JongJin Jo: Gotta Have Faith
In the days leading up to Commencement, the Mailman School website is featuring first-person accounts from nine members of the graduating class as they reflect on their singular paths into public health, some of the surprising lessons they took away from their experience at the Mailman School, and their aspirations for the years ahead.
Among others, you’ll meet a former high school teacher who excelled in the lab while working to overcome the “imposter syndrome”; a Texas native intent on improving the odds for young women’s access to reproductive health in her home state; an aspiring physician who hit on the winning formula for compassionate care; and a scholarship-winning MHA grad set on making his mark at the Mayo Clinic.
Health, family, and faith have always been interconnected for Population and Family Health graduate JongJin Jo. This trifecta drove JJ to public health. Now it empowers him to build new pathways to improve the health of underserved populations in New York.
I found my public health calling while working on a Navajo Indian Reservation in New Mexico. Some summers I travel there for missionary work to help with a youth education program. During our first visit in 2011, I saw that the community is dealing with high rates of domestic violence, incarceration, substance abuse, and unemployment. All these put a strain on families and a burden on children that contributes to poor health. I remember thinking we are in the United States, but these people are not getting the services and overall support that U.S. citizens should get.
As a person who really cares for people, I asked myself what can I do, how can I really engage? The experience inspired me to seek out a path to connect my faith and my knowledge of health with the goal of making a difference.
Public health was the logical next step. I already had an undergraduate degree in biology and a master’s in applied physiology. For years I had been working in medical research, but I wanted the big picture and the skills to work directly with underserved populations. While going through the Core, I chose the Child, Youth, and Family Health certificate. My passion is for underserved populations overall, but having three children gave me a special appreciation and personal experience to support my interest in child health.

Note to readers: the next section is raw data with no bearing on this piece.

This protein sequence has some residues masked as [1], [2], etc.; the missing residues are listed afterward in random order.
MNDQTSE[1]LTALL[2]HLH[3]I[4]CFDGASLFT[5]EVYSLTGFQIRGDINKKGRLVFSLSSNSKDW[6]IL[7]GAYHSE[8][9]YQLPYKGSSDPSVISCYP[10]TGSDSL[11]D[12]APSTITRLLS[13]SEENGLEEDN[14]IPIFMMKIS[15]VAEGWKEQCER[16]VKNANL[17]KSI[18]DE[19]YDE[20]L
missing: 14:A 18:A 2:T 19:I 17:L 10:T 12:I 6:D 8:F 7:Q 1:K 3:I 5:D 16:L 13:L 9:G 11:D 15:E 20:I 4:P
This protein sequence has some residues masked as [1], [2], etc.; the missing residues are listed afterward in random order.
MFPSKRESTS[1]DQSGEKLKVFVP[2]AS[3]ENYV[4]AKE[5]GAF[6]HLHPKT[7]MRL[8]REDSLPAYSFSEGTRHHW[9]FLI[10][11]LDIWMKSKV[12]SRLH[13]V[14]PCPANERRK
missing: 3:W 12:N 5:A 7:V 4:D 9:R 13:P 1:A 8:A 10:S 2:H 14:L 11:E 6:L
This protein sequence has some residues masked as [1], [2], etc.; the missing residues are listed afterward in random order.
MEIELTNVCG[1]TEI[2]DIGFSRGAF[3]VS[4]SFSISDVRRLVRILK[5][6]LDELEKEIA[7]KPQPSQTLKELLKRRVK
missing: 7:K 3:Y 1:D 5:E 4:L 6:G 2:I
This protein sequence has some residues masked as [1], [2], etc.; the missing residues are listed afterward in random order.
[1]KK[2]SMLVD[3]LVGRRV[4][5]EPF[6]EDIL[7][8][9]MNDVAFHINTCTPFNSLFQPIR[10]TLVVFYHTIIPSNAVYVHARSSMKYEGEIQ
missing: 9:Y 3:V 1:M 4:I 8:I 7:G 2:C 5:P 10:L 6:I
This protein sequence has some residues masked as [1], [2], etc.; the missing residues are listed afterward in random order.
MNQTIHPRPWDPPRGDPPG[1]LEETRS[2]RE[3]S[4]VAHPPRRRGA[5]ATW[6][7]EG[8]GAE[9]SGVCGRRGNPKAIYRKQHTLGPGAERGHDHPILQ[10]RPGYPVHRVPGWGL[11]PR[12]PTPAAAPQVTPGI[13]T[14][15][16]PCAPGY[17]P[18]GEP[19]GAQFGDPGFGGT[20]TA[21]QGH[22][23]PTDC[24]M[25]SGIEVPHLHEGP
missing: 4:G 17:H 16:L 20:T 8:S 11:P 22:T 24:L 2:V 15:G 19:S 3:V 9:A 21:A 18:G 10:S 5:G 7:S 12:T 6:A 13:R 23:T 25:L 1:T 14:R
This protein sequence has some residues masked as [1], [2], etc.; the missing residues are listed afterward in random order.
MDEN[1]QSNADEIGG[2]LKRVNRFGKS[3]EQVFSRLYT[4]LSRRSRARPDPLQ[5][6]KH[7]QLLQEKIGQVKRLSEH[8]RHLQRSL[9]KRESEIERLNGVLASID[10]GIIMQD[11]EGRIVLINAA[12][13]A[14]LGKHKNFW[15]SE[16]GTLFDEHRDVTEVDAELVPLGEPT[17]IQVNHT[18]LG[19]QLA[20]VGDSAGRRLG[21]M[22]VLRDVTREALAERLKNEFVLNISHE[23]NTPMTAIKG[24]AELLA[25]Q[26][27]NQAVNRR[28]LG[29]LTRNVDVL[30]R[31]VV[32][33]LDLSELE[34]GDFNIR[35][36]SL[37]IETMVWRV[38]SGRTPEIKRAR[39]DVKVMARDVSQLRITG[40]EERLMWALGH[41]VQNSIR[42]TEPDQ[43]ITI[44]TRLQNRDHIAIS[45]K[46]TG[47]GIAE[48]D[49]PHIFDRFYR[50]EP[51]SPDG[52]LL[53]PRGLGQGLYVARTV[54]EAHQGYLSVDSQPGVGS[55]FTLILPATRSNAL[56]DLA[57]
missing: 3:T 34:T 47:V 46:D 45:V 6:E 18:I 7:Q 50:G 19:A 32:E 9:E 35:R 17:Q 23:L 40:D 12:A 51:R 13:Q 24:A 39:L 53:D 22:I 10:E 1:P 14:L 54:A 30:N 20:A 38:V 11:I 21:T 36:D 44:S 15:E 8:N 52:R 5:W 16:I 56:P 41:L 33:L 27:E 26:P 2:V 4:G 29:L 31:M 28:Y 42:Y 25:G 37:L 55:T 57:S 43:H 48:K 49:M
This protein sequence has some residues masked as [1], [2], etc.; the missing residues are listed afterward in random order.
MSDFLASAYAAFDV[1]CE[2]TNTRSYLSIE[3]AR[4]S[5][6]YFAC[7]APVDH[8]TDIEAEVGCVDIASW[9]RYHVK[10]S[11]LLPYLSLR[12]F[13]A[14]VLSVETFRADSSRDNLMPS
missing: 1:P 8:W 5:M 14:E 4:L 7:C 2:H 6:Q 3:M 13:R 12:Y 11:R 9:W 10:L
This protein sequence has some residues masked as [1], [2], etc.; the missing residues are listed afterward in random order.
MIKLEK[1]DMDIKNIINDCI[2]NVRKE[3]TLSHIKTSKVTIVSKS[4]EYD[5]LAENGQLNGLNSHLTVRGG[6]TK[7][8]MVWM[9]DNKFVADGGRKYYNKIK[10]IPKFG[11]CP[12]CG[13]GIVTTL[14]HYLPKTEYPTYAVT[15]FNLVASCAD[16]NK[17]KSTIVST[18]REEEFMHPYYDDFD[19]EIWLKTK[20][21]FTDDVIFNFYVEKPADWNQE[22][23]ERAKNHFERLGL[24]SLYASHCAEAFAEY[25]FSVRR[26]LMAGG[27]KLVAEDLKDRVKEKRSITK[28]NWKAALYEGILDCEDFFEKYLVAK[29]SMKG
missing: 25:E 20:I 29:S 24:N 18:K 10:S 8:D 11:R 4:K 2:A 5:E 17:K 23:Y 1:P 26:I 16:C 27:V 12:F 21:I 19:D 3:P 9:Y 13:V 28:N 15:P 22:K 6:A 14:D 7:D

In the winter after my first semester at Mailman, I was fortunate to connect with the NYC Department of Health and Mental Hygiene’s Office of Faith-Based Initiatives, where I completed my summer practicum. Faith-based groups often serve as an access point to community heath and act as a platform for promoting participation in initiatives that benefit the community. Drawing on this knowledge, I assessed why the City’s program to encourage breastfeeding at faith-based organizations fell short of its goals. My research found a combination of barriers to success that ranged from a lack of resources to follow up with women to the negative perceptions that some faith leaders had of breastfeeding.
My practicum was an invaluable complement to my coursework. The Director of the Office, Moses Mansu, and Prof. Virginia Rauh advised on the overarching question and provided ongoing guidance. Classes like Program Planning, Survey Design, and lessons by Prof. Linda Cushman, gave me the tools to select the specific questions to ask faith leaders.
I officially joined as the Office of Faith-Based Initiative’s new Manhattan coordinator this January. At my job, I get to help children, families, and communities in need, while drawing on my faith and knowledge of health. We focus on the needs of Manhattan—asthma, mental health, high blood pressure, diabetes, and HIV. My role is to connect community-based organizations, the Health Department, and an interfaith advisory group of imams, rabbis, Christian leaders, and leaders from other religions. I make sure that their voices are heard while educating them about and organizing Health Department initiatives relevant to their communities.
I’m very happy with the choice I made to come to Mailman. My family provided the extra strength and incentive to carry out my dream. My wife, Jahyun, a graduate of Columbia’s School of International and Public Affairs, supported our family in her job at the United Nations while I focused on my studies. At the same time, my children provide a daily reminder about the importance of public health work.